Branding -- Using the Power of Common Sense to Earn Loyalty
July 11, 2005
(This is the second in a series of six articles addressing the issue of nonprofit branding. The first part of the series ran in the June 27, 2005, issue of eWire.)
(July 11, 2005) TVs have remotes. So, it seems, do minds. Psychologists call it 'perceptual defense.' People these days mentally click off print ads, TV commercials and logos by the hundreds. In the fast-paced, hyped-up age of information overload, it can be challenging to get your message across. While you may live and breathe environmental activism, civil rights or global health, too many people remain oblivious to the issues you promote so passionately.
Sure, you can usually rely on your loyal base, but you'll never really achieve a critical mass of funding until you find some way to tap into the power and promise of 'the middle'--the regular folks who probably could and would help if they just understood.
But let's face facts. The 'middle,' like all the rest of us, sort their mail over the trashcan.
Those of us who send out those direct-mail pieces have begun to accept the fact that a 1 or 2 percent response rate is all you can hope for. It's just the way things are.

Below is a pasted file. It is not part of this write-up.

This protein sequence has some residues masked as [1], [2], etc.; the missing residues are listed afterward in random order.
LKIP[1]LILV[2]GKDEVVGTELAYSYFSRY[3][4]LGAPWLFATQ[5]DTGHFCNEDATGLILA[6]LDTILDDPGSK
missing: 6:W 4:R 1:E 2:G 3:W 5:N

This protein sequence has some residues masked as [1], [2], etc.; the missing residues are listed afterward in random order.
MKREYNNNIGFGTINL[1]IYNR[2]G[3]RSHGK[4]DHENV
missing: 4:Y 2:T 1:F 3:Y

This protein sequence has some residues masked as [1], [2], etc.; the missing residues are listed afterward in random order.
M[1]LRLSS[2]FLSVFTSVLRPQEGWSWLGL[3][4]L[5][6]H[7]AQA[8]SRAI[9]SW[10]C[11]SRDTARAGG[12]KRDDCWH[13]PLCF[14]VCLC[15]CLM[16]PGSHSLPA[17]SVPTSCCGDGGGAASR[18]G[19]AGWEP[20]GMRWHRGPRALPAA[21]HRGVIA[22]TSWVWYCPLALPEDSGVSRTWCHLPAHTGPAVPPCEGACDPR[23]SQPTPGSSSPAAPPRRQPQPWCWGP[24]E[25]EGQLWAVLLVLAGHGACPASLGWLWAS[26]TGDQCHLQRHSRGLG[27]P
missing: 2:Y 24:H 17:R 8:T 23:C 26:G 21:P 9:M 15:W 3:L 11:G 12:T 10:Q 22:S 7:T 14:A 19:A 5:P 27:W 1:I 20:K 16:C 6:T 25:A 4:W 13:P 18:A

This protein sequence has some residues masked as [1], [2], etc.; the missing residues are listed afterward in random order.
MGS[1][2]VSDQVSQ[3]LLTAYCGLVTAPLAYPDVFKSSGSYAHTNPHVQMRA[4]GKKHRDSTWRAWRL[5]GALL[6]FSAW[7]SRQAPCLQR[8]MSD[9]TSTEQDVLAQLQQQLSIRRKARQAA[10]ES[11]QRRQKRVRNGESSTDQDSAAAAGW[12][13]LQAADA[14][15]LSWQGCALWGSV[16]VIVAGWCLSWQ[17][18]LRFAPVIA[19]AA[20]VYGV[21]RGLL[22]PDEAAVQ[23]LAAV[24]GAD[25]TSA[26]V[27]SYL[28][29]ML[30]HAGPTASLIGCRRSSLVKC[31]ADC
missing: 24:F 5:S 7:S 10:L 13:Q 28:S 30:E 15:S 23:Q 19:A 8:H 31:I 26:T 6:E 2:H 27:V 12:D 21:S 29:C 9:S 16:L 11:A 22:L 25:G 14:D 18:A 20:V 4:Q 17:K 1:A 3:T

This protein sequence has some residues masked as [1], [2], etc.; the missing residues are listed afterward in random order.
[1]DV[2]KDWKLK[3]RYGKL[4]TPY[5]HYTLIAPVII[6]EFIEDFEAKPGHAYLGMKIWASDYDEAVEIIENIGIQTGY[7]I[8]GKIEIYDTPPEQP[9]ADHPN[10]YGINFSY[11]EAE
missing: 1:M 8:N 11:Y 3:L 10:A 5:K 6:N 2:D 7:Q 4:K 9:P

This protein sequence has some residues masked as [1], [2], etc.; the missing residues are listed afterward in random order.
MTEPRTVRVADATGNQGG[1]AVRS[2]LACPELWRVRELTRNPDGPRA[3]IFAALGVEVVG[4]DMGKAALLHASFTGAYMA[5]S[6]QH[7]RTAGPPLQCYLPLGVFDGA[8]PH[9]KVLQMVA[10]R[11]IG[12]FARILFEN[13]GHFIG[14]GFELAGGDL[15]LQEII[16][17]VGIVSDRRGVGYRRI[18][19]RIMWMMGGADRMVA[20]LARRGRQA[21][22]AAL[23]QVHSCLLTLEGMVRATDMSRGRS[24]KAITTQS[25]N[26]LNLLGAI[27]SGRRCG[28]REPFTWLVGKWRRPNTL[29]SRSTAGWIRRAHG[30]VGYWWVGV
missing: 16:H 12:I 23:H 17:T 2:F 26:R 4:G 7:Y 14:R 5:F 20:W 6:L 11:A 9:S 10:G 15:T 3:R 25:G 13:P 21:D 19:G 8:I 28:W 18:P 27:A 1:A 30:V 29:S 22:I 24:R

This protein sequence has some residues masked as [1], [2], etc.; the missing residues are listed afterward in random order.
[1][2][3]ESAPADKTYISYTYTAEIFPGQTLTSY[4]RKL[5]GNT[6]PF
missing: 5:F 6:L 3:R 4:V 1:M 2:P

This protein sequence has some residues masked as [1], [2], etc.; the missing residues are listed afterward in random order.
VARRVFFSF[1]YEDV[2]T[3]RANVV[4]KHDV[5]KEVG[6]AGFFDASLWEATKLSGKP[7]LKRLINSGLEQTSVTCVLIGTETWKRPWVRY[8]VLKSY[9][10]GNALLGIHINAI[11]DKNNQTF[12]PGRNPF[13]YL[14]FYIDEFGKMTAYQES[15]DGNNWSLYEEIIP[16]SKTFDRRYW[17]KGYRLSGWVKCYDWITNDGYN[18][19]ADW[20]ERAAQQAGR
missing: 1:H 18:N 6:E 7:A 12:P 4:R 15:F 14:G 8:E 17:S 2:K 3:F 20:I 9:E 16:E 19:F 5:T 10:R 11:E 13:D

Why? Why have we become so accepting of the numbness of the general public? Why do we believe people won't take the time to learn about us or our cause?
Could it be because we stopped taking the time to learn about them first?
If you step back for a moment and think about your marketing and development campaigns, it's worth asking if any of them are built in a way that reflect how people--real people--develop relationships.
The fact is, most of our efforts to 'profile' constituents through demographics and marketing models amount to nothing more than pseudo-science (Does 'woman, age 25 to 40' meaningfully describe anyone you know?) So it should be no surprise that the campaigns that result from such profiles rarely amount to anything more than mediocrity.
As we struggle to get people's attention, maybe we should be asking ourselves how we can earn their loyalty.
A community of loyalists is built by cultivating a relationship over time. A truly integrated marketing and communications system builds those relationships by using the most relevant media choices--from public relations to direct marketing, from websites to television advertising--and smart hand-offs in between to 'choreograph' a relationship between you and those you wish to court. Rather than pounding home your 'message' at every available opportunity, build relationships by properly telling the right story in the right context.
The first step to developing a relationship-based communications system is to stop thinking like a 'marketing expert' and start thinking like a real human being.
Take a deep breath and think about the various mental steps people might go through as they move from unaware or disinterested in your organization, all the way to becoming a committed trustee.